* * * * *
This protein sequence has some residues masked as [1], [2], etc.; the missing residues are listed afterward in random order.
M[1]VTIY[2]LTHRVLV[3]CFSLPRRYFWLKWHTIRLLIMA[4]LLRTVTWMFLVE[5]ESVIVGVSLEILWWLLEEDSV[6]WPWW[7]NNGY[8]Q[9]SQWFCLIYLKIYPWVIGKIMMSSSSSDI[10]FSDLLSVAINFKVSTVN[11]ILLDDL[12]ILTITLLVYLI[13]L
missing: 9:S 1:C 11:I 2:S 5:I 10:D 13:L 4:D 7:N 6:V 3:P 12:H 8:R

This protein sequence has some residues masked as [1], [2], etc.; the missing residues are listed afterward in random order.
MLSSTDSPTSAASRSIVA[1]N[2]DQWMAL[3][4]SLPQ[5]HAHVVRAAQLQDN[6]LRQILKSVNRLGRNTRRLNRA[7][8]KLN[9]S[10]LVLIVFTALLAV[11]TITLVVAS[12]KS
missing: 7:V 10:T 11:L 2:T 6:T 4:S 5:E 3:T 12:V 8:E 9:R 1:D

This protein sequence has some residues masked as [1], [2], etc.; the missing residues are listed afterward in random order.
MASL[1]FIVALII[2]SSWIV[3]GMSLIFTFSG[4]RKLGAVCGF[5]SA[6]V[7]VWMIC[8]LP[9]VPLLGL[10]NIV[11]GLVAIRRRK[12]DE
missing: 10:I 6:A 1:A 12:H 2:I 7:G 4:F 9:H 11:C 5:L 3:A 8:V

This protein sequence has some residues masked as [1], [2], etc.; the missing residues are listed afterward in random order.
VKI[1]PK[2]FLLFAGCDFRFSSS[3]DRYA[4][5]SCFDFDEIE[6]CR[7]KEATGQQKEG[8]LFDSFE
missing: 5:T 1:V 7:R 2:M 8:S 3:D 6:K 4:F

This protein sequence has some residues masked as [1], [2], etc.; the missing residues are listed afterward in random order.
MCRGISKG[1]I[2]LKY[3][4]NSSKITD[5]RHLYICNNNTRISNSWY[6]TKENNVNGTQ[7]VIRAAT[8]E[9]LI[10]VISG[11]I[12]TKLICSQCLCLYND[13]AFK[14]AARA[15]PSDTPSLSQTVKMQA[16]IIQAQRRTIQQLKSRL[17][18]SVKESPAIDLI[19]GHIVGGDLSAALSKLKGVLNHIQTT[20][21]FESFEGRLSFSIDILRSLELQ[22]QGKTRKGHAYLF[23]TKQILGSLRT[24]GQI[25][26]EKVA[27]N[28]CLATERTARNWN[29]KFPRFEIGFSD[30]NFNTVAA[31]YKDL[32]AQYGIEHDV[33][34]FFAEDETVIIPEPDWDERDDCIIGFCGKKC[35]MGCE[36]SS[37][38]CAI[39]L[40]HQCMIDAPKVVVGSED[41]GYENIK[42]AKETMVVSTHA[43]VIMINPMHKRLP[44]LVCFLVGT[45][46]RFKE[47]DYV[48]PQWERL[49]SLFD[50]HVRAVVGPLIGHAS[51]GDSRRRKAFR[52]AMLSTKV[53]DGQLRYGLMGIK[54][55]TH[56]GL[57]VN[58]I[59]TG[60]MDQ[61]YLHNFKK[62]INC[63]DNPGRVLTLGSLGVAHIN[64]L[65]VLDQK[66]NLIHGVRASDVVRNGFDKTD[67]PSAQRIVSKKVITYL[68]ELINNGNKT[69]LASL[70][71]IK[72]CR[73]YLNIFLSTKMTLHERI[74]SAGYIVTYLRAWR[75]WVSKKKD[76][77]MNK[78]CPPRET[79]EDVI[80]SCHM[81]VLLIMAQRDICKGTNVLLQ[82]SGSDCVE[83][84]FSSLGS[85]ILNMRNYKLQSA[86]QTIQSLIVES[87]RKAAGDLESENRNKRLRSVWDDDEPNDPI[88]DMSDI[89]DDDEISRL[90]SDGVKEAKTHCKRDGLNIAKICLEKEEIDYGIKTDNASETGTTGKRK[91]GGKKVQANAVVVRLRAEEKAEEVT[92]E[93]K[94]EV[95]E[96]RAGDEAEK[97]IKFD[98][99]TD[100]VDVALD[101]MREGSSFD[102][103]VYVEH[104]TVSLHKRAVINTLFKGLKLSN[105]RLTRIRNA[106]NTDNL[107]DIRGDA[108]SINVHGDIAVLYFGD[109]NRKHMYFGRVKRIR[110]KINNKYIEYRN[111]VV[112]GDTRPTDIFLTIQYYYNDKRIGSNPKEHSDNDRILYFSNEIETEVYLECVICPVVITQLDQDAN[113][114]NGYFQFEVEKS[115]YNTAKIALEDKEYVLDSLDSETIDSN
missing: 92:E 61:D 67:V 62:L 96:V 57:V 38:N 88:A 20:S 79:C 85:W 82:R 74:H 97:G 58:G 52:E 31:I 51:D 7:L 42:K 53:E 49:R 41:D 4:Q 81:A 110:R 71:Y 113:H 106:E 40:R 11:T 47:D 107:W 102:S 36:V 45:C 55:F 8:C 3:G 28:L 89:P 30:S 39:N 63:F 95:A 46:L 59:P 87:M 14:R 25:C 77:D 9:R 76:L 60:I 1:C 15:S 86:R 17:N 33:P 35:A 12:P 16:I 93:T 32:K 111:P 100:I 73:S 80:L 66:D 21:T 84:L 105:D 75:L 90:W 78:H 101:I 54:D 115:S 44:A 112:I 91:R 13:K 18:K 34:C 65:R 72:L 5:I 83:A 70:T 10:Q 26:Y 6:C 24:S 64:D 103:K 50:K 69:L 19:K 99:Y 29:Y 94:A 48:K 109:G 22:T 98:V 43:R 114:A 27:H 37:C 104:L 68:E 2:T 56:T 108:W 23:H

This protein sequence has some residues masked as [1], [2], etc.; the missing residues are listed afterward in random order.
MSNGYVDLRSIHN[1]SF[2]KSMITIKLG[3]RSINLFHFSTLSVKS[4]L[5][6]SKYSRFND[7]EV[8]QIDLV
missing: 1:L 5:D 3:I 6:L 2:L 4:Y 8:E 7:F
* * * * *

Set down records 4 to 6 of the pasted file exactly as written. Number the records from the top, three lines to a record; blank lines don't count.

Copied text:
This protein sequence has some residues masked as [1], [2], etc.; the missing residues are listed afterward in random order.
VKI[1]PK[2]FLLFAGCDFRFSSS[3]DRYA[4][5]SCFDFDEIE[6]CR[7]KEATGQQKEG[8]LFDSFE
missing: 5:T 1:V 7:R 2:M 8:S 3:D 6:K 4:F

This protein sequence has some residues masked as [1], [2], etc.; the missing residues are listed afterward in random order.
MCRGISKG[1]I[2]LKY[3][4]NSSKITD[5]RHLYICNNNTRISNSWY[6]TKENNVNGTQ[7]VIRAAT[8]E[9]LI[10]VISG[11]I[12]TKLICSQCLCLYND[13]AFK[14]AARA[15]PSDTPSLSQTVKMQA[16]IIQAQRRTIQQLKSRL[17][18]SVKESPAIDLI[19]GHIVGGDLSAALSKLKGVLNHIQTT[20][21]FESFEGRLSFSIDILRSLELQ[22]QGKTRKGHAYLF[23]TKQILGSLRT[24]GQI[25][26]EKVA[27]N[28]CLATERTARNWN[29]KFPRFEIGFSD[30]NFNTVAA[31]YKDL[32]AQYGIEHDV[33][34]FFAEDETVIIPEPDWDERDDCIIGFCGKKC[35]MGCE[36]SS[37][38]CAI[39]L[40]HQCMIDAPKVVVGSED[41]GYENIK[42]AKETMVVSTHA[43]VIMINPMHKRLP[44]LVCFLVGT[45][46]RFKE[47]DYV[48]PQWERL[49]SLFD[50]HVRAVVGPLIGHAS[51]GDSRRRKAFR[52]AMLSTKV[53]DGQLRYGLMGIK[54][55]TH[56]GL[57]VN[58]I[59]TG[60]MDQ[61]YLHNFKK[62]INC[63]DNPGRVLTLGSLGVAHIN[64]L[65]VLDQK[66]NLIHGVRASDVVRNGFDKTD[67]PSAQRIVSKKVITYL[68]ELINNGNKT[69]LASL[70][71]IK[72]CR[73]YLNIFLSTKMTLHERI[74]SAGYIVTYLRAWR[75]WVSKKKD[76][77]MNK[78]CPPRET[79]EDVI[80]SCHM[81]VLLIMAQRDICKGTNVLLQ[82]SGSDCVE[83][84]FSSLGS[85]ILNMRNYKLQSA[86]QTIQSLIVES[87]RKAAGDLESENRNKRLRSVWDDDEPNDPI[88]DMSDI[89]DDDEISRL[90]SDGVKEAKTHCKRDGLNIAKICLEKEEIDYGIKTDNASETGTTGKRK[91]GGKKVQANAVVVRLRAEEKAEEVT[92]E[93]K[94]EV[95]E[96]RAGDEAEK[97]IKFD[98][99]TD[100]VDVALD[101]MREGSSFD[102][103]VYVEH[104]TVSLHKRAVINTLFKGLKLSN[105]RLTRIRNA[106]NTDNL[107]DIRGDA[108]SINVHGDIAVLYFGD[109]NRKHMYFGRVKRIR[110]KINNKYIEYRN[111]VV[112]GDTRPTDIFLTIQYYYNDKRIGSNPKEHSDNDRILYFSNEIETEVYLECVICPVVITQLDQDAN[113][114]NGYFQFEVEKS[115]YNTAKIALEDKEYVLDSLDSETIDSN
missing: 92:E 61:D 67:V 62:L 96:V 57:V 38:N 88:A 20:S 79:C 85:W 82:R 74:H 97:G 58:G 52:E 31:I 51:D 7:L 42:K 53:E 49:R 41:D 4:Q 81:A 110:R 71:Y 113:H 106:E 40:R 11:T 47:D 107:W 102:S 36:V 45:C 55:F 8:C 3:G 28:L 89:P 30:S 39:N 63:F 95:A 46:L 59:P 87:M 14:R 25:C 77:D 9:R 76:L 60:I 1:C 15:S 86:R 17:N 33:P 35:A 12:P 16:I 93:T 32:K 111:P 100:I 73:S 80:L 66:D 21:T 84:L 105:D 75:L 90:W 78:H 101:I 54:D 115:S 44:A 112:I 91:R 13:K 18:K 34:C 65:R 72:L 5:I 83:A 70:T 10:Q 26:Y 6:C 24:S 64:D 103:K 50:K 69:L 19:K 99:Y 29:Y 94:A 48:K 109:G 22:T 98:V 43:R 114:A 27:H 37:C 104:L 68:E 2:T 56:T 108:W 23:H

This protein sequence has some residues masked as [1], [2], etc.; the missing residues are listed afterward in random order.
MSNGYVDLRSIHN[1]SF[2]KSMITIKLG[3]RSINLFHFSTLSVKS[4]L[5][6]SKYSRFND[7]EV[8]QIDLV
missing: 1:L 5:D 3:I 6:L 2:L 4:Y 8:E 7:F